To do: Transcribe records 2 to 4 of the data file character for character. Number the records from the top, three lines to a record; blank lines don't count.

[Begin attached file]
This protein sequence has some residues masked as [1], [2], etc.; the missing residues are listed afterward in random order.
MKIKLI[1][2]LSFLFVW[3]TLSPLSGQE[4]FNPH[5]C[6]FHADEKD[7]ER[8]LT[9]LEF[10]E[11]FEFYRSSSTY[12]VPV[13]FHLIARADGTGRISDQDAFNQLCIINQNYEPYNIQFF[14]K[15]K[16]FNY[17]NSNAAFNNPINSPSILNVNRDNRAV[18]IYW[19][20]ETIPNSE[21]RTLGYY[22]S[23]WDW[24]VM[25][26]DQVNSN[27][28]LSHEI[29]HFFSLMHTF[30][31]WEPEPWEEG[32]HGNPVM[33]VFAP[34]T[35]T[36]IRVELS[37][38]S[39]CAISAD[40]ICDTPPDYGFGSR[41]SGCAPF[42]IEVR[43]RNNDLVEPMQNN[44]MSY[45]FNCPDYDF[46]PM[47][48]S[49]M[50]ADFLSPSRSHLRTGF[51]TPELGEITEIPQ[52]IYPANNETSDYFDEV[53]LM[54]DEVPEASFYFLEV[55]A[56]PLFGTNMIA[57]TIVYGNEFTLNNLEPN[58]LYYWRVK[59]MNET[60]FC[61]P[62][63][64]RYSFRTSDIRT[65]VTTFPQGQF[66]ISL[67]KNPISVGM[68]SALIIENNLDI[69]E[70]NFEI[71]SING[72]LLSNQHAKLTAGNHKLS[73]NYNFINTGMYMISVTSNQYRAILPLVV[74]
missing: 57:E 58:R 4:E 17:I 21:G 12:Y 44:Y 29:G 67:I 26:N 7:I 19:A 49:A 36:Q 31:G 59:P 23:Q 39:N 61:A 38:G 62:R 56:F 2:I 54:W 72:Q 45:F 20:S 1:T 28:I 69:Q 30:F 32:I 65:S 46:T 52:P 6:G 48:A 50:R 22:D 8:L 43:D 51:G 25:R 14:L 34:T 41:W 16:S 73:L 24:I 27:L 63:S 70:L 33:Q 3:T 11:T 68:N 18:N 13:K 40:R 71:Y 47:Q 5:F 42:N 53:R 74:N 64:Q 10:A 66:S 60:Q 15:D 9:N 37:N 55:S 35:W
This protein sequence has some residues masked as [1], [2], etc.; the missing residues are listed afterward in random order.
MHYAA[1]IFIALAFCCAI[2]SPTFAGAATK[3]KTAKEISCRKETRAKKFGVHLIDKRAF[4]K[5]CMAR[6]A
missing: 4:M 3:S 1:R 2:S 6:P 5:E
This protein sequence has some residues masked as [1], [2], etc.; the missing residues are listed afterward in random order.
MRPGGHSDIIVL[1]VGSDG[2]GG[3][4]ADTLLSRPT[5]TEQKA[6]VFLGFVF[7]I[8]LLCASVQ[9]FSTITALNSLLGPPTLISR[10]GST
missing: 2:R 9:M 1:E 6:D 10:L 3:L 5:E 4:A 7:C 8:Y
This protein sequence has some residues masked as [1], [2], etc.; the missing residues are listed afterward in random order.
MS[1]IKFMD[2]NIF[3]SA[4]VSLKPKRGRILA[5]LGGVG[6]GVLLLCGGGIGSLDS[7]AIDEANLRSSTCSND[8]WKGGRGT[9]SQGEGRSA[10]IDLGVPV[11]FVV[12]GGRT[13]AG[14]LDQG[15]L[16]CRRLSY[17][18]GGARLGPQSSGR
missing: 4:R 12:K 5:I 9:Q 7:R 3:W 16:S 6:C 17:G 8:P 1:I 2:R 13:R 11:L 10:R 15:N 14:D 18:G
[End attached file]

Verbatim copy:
This protein sequence has some residues masked as [1], [2], etc.; the missing residues are listed afterward in random order.
MHYAA[1]IFIALAFCCAI[2]SPTFAGAATK[3]KTAKEISCRKETRAKKFGVHLIDKRAF[4]K[5]CMAR[6]A
missing: 4:M 3:S 1:R 2:S 6:P 5:E
This protein sequence has some residues masked as [1], [2], etc.; the missing residues are listed afterward in random order.
MRPGGHSDIIVL[1]VGSDG[2]GG[3][4]ADTLLSRPT[5]TEQKA[6]VFLGFVF[7]I[8]LLCASVQ[9]FSTITALNSLLGPPTLISR[10]GST
missing: 2:R 9:M 1:E 6:D 10:L 3:L 5:E 4:A 7:C 8:Y
This protein sequence has some residues masked as [1], [2], etc.; the missing residues are listed afterward in random order.
MS[1]IKFMD[2]NIF[3]SA[4]VSLKPKRGRILA[5]LGGVG[6]GVLLLCGGGIGSLDS[7]AIDEANLRSSTCSND[8]WKGGRGT[9]SQGEGRSA[10]IDLGVPV[11]FVV[12]GGRT[13]AG[14]LDQG[15]L[16]CRRLSY[17][18]GGARLGPQSSGR
missing: 4:R 12:K 5:I 9:Q 7:R 3:W 16:S 6:C 17:G 8:P 1:I 2:R 13:R 11:L 10:R 15:N 14:D 18:G